An Imperfect Year
When pruning a limb from the Tree of Life, good friends are just what the doctor ordered
By Amy Lyon
Ten years ago, I was diagnosed with breast cancer after having recently moved to Wilmington from Massachusetts. Over the next year, I divided my treatment between Boston, where I went for lumpectomy surgery, and Wilmington, where I underwent chemotherapy and radiation. Wilmington embraced me in ways I never expected, making me one of its own. I kept a journal during that imperfect year and turned it into a memoir. What follows are excerpts from my story.
It’s a balmy autumn day, and I’ve just picked up an old friend at the airport who has flown in for the Cucalorus Film Festival, when my cellphone rings. I pull over, since it’s probably Dr. Elizabeth Weinberg with the biopsy results.
“I’m very surprised,” she says. “It’s a small tumor. You’re going to be fine.”
I hear the words, but they don’t penetrate. I don’t know what to feel. I’ve never received news like this. I have breast cancer. My worst nightmare had come true. I’m far from home and sick.
Jonathan (my husband) and I go to see Dr. Weinberg. In the waiting room colors are brighter, noises are louder — everything looks and feels different from when we were here last week. Normal is no longer normal. Dr. Weinberg defines tubular breast cancer as “old-lady cancer, which is a good thing because it’s treatable and slow-growing.”
Did she just call me old?
She has other good news. Because I’m well-endowed, if I have a lumpectomy it should hardly be noticeable. I shouldn’t even need reconstructive surgery! Reconstructive surgery? What? I’m in shock.
I dive headlong into the film festival, traipse from Thalian Hall, to Jengo’s Playhouse, to the stately Masonic Theater and Level 5 bar with its sweeping views of the Cape Fear River.
My new state feels surreal, as if it is all just a movie. Take 1: Camera pans over a healthy-looking 50-year-old on a bar stool, hair flowing in the breeze, phone balanced on her shoulder, foot swaying, as she scribbles recommended doctors’ names in the margins of a colorful Wilmington tourist map. Almost every movie mentions cancer.
Jonathan and I sit on Wrightsville Beach under a Carolina blue sky eating tuna tacos. Surfers slice through curling waves. A squadron of pelicans glide in formation. I drag my hand through the fine sand.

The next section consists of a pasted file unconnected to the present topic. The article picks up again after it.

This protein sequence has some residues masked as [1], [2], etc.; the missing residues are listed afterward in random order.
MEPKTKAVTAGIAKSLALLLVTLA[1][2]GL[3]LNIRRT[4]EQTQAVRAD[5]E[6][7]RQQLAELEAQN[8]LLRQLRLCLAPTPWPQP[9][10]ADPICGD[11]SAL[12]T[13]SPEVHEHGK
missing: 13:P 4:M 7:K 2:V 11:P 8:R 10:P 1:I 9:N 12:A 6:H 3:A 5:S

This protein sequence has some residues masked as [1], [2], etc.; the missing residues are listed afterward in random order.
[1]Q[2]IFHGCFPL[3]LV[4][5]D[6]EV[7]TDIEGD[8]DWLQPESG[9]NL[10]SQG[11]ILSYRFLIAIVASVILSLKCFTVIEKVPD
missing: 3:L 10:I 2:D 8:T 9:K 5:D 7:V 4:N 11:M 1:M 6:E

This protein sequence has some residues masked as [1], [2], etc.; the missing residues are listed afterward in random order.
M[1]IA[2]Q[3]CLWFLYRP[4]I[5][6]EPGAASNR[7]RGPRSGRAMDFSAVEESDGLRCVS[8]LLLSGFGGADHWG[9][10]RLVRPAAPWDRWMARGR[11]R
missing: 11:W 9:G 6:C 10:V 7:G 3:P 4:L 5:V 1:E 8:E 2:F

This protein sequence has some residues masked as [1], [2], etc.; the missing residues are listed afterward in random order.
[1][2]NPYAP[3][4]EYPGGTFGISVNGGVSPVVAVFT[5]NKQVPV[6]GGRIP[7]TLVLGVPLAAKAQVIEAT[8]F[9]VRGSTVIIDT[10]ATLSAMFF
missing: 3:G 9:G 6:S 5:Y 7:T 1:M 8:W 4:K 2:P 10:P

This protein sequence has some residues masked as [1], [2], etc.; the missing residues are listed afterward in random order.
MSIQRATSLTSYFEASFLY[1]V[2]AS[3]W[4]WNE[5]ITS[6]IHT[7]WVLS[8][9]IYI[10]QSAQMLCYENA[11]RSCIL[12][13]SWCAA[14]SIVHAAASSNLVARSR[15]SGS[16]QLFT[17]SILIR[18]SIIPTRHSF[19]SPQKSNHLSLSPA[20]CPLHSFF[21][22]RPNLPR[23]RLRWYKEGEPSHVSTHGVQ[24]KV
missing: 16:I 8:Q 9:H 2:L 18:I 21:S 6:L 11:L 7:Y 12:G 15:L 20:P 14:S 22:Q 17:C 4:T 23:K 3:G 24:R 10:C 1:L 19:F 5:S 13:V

If this cancer goes untreated, I’ll die. Even if treated, I might still die.
I call Patricia, who’s 10 years breast cancer-free. Patricia’s got both sides of the Mason-Dixon in her, a Southerner by birth with a mother from Boston; she’s got that Southern graciousness with a shot of Northern directness. With a reassuring voice she lists all the reasons why I’m going to be OK.
Cucalorus is over. No more slouching in darkened theaters. While I walk home from the last movie, a friend drives by. She beeps, rolls down her window.
“Hey!” I bellow, “I’m going to be away for a while! I have breast cancer!” I sound like I’m leaving for a Caribbean cruise.
We are back in Wilmington after surgery and six weeks of recovery at my brother’s home in Boston. I feel like I’m in a museum of where we used to live, who I used to be. There’s a deep comfort in being home. I wake early and it flutters inside, this gladness. I feel it as we amble along the Riverwalk. The river churns quietly, shadows of tall grasses undulate on its surface. A lone duck paddles by. I drive for the first time since surgery, up Oleander past a line of massive magnolias, deep green waxy leaves swaying.
Sandra and Alex, her miniature Schnauzer, are visiting. Sandra is another of Wilmington’s new gifts. She rang my bell holding a quiche from Jester’s Café and now checks in on me regularly. I stroke Alex’s silky gray hair; my spirits lift.
We met Dr. John Anagnost, my oncologist, an energetic man with kind eyes and a quick smile. Even though recent studies have shown that four chemotherapy treatments are probably as effective as six, he’s not yet convinced. Six it is then — one every three weeks.
Steve runs the salon out of his antebellum home on Chestnut Street. Sandra and Alex bring me to get my hair cut, less to fall out during chemotherapy. As an act of solidarity, Sandra also gets a pixie cut. She’s quite handsome with her salt-and-pepper do. Steve’s mother had breast cancer — twice. He won’t let me pay him. It’s about the people (and the dogs), isn’t it?